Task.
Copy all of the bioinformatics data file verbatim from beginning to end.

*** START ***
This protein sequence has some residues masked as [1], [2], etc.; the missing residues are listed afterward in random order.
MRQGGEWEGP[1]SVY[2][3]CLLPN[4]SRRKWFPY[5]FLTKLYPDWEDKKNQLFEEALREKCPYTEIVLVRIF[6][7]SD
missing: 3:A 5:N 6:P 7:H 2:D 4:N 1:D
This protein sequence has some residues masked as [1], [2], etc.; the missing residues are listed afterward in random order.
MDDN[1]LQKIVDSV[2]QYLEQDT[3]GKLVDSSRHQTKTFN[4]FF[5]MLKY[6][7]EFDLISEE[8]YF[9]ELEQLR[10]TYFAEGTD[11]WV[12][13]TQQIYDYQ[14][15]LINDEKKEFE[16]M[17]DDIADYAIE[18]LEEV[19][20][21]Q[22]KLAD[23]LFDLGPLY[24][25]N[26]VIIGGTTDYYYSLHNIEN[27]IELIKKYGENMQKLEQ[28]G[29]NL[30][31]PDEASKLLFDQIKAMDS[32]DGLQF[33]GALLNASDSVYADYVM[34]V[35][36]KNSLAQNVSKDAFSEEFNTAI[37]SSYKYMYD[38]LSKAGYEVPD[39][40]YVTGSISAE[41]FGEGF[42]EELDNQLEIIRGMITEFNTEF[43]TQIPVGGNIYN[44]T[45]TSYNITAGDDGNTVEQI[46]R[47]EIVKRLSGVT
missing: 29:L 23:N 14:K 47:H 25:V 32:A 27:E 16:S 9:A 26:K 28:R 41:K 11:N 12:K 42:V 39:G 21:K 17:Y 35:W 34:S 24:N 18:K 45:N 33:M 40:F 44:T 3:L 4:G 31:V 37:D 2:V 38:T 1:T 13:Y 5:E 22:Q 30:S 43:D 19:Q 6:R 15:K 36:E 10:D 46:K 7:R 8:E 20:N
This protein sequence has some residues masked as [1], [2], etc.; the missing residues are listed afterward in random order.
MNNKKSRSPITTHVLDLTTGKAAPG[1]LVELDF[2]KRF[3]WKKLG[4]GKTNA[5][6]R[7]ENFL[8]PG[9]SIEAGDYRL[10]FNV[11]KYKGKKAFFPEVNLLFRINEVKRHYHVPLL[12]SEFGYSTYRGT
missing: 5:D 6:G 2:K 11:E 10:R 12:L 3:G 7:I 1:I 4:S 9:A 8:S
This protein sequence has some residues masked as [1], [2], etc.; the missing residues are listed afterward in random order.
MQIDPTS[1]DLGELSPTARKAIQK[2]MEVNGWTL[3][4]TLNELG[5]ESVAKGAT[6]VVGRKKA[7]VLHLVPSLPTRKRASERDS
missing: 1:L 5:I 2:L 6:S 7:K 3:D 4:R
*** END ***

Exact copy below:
This protein sequence has some residues masked as [1], [2], etc.; the missing residues are listed afterward in random order.
MRQGGEWEGP[1]SVY[2][3]CLLPN[4]SRRKWFPY[5]FLTKLYPDWEDKKNQLFEEALREKCPYTEIVLVRIF[6][7]SD
missing: 3:A 5:N 6:P 7:H 2:D 4:N 1:D
This protein sequence has some residues masked as [1], [2], etc.; the missing residues are listed afterward in random order.
MDDN[1]LQKIVDSV[2]QYLEQDT[3]GKLVDSSRHQTKTFN[4]FF[5]MLKY[6][7]EFDLISEE[8]YF[9]ELEQLR[10]TYFAEGTD[11]WV[12][13]TQQIYDYQ[14][15]LINDEKKEFE[16]M[17]DDIADYAIE[18]LEEV[19][20][21]Q[22]KLAD[23]LFDLGPLY[24][25]N[26]VIIGGTTDYYYSLHNIEN[27]IELIKKYGENMQKLEQ[28]G[29]NL[30][31]PDEASKLLFDQIKAMDS[32]DGLQF[33]GALLNASDSVYADYVM[34]V[35][36]KNSLAQNVSKDAFSEEFNTAI[37]SSYKYMYD[38]LSKAGYEVPD[39][40]YVTGSISAE[41]FGEGF[42]EELDNQLEIIRGMITEFNTEF[43]TQIPVGGNIYN[44]T[45]TSYNITAGDDGNTVEQI[46]R[47]EIVKRLSGVT
missing: 29:L 23:N 14:K 47:H 25:V 32:A 27:E 16:S 9:A 26:K 28:R 41:K 11:N 12:K 42:V 39:G 21:K 17:Y 35:W 34:S 24:N 18:K 45:N 33:M 40:F 44:T 3:L 4:G 31:V 37:D 2:V 38:T 1:T 13:Y 5:E 22:Q 30:S 43:D 19:Q 6:R 15:K 36:E 10:D 46:K 7:R 8:E 20:N
This protein sequence has some residues masked as [1], [2], etc.; the missing residues are listed afterward in random order.
MNNKKSRSPITTHVLDLTTGKAAPG[1]LVELDF[2]KRF[3]WKKLG[4]GKTNA[5][6]R[7]ENFL[8]PG[9]SIEAGDYRL[10]FNV[11]KYKGKKAFFPEVNLLFRINEVKRHYHVPLL[12]SEFGYSTYRGT
missing: 5:D 6:G 2:K 11:E 10:R 12:L 3:G 7:I 1:I 4:S 9:A 8:S
This protein sequence has some residues masked as [1], [2], etc.; the missing residues are listed afterward in random order.
MQIDPTS[1]DLGELSPTARKAIQK[2]MEVNGWTL[3][4]TLNELG[5]ESVAKGAT[6]VVGRKKA[7]VLHLVPSLPTRKRASERDS
missing: 1:L 5:I 2:L 6:S 7:K 3:D 4:R